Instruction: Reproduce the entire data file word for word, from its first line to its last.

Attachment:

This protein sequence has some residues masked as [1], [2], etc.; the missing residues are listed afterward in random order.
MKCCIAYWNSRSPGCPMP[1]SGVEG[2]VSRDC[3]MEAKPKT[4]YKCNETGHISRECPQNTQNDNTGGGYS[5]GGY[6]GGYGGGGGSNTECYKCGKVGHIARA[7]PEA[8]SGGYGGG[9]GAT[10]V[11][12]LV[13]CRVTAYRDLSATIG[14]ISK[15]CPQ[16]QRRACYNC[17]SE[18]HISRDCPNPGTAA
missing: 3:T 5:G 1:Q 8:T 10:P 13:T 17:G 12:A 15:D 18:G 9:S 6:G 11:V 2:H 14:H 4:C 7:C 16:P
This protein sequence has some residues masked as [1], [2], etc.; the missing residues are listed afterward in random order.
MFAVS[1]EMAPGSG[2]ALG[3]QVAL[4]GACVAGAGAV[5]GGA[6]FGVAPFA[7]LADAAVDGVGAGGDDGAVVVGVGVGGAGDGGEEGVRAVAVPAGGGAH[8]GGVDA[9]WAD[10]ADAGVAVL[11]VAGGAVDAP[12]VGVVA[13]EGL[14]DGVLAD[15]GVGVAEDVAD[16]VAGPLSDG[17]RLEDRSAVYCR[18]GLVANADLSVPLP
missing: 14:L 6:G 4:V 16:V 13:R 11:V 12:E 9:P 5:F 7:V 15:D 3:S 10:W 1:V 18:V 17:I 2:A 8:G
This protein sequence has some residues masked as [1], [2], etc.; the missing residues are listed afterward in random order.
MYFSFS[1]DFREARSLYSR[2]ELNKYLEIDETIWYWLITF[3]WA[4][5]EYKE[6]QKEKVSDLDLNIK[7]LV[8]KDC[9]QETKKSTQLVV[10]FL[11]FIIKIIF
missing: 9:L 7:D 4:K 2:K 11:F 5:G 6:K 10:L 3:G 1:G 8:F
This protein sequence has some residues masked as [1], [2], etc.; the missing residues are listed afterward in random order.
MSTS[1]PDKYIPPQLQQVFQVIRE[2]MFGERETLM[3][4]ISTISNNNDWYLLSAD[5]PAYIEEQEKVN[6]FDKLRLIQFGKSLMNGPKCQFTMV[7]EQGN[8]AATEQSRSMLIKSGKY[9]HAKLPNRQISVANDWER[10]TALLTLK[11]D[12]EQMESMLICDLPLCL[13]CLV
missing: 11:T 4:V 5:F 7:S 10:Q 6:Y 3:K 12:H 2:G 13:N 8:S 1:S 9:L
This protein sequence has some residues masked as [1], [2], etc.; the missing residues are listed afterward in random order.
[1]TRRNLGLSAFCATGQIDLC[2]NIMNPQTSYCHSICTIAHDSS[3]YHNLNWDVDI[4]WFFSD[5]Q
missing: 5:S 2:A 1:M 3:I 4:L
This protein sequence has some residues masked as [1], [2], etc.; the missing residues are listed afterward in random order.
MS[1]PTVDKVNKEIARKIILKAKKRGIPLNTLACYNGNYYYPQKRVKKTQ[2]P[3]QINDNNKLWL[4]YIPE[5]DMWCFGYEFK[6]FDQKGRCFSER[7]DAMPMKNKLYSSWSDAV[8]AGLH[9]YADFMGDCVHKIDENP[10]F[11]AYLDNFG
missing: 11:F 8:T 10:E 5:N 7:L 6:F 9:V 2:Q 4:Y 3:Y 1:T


This protein sequence has some residues masked as [1], [2], etc.; the missing residues are listed afterward in random order.
MKCCIAYWNSRSPGCPMP[1]SGVEG[2]VSRDC[3]MEAKPKT[4]YKCNETGHISRECPQNTQNDNTGGGYS[5]GGY[6]GGYGGGGGSNTECYKCGKVGHIARA[7]PEA[8]SGGYGGG[9]GAT[10]V[11][12]LV[13]CRVTAYRDLSATIG[14]ISK[15]CPQ[16]QRRACYNC[17]SE[18]HISRDCPNPGTAA
missing: 3:T 5:G 1:Q 8:T 10:P 13:T 17:G 12:A 15:D 18:G 9:S 6:G 11:V 2:H 14:H 4:C 7:C 16:P
This protein sequence has some residues masked as [1], [2], etc.; the missing residues are listed afterward in random order.
MFAVS[1]EMAPGSG[2]ALG[3]QVAL[4]GACVAGAGAV[5]GGA[6]FGVAPFA[7]LADAAVDGVGAGGDDGAVVVGVGVGGAGDGGEEGVRAVAVPAGGGAH[8]GGVDA[9]WAD[10]ADAGVAVL[11]VAGGAVDAP[12]VGVVA[13]EGL[14]DGVLAD[15]GVGVAEDVAD[16]VAGPLSDG[17]RLEDRSAVYCR[18]GLVANADLSVPLP
missing: 14:L 6:G 4:V 16:V 13:R 11:V 12:E 9:P 5:F 7:V 15:D 3:S 10:W 1:V 18:V 17:I 2:A 8:G
This protein sequence has some residues masked as [1], [2], etc.; the missing residues are listed afterward in random order.
MYFSFS[1]DFREARSLYSR[2]ELNKYLEIDETIWYWLITF[3]WA[4][5]EYKE[6]QKEKVSDLDLNIK[7]LV[8]KDC[9]QETKKSTQLVV[10]FL[11]FIIKIIF
missing: 9:L 7:D 4:K 2:K 11:F 5:G 6:K 10:L 3:G 1:G 8:F
This protein sequence has some residues masked as [1], [2], etc.; the missing residues are listed afterward in random order.
MSTS[1]PDKYIPPQLQQVFQVIRE[2]MFGERETLM[3][4]ISTISNNNDWYLLSAD[5]PAYIEEQEKVN[6]FDKLRLIQFGKSLMNGPKCQFTMV[7]EQGN[8]AATEQSRSMLIKSGKY[9]HAKLPNRQISVANDWER[10]TALLTLK[11]D[12]EQMESMLICDLPLCL[13]CLV
missing: 11:T 4:V 5:F 7:S 10:Q 6:Y 3:K 12:H 2:G 13:N 8:S 1:S 9:L
This protein sequence has some residues masked as [1], [2], etc.; the missing residues are listed afterward in random order.
[1]TRRNLGLSAFCATGQIDLC[2]NIMNPQTSYCHSICTIAHDSS[3]YHNLNWDVDI[4]WFFSD[5]Q
missing: 5:S 2:A 1:M 3:I 4:L
This protein sequence has some residues masked as [1], [2], etc.; the missing residues are listed afterward in random order.
MS[1]PTVDKVNKEIARKIILKAKKRGIPLNTLACYNGNYYYPQKRVKKTQ[2]P[3]QINDNNKLWL[4]YIPE[5]DMWCFGYEFK[6]FDQKGRCFSER[7]DAMPMKNKLYSSWSDAV[8]AGLH[9]YADFMGDCVHKIDENP[10]F[11]AYLDNFG
missing: 11:F 8:T 10:E 5:N 7:L 6:F 9:V 2:Q 4:Y 3:Y 1:T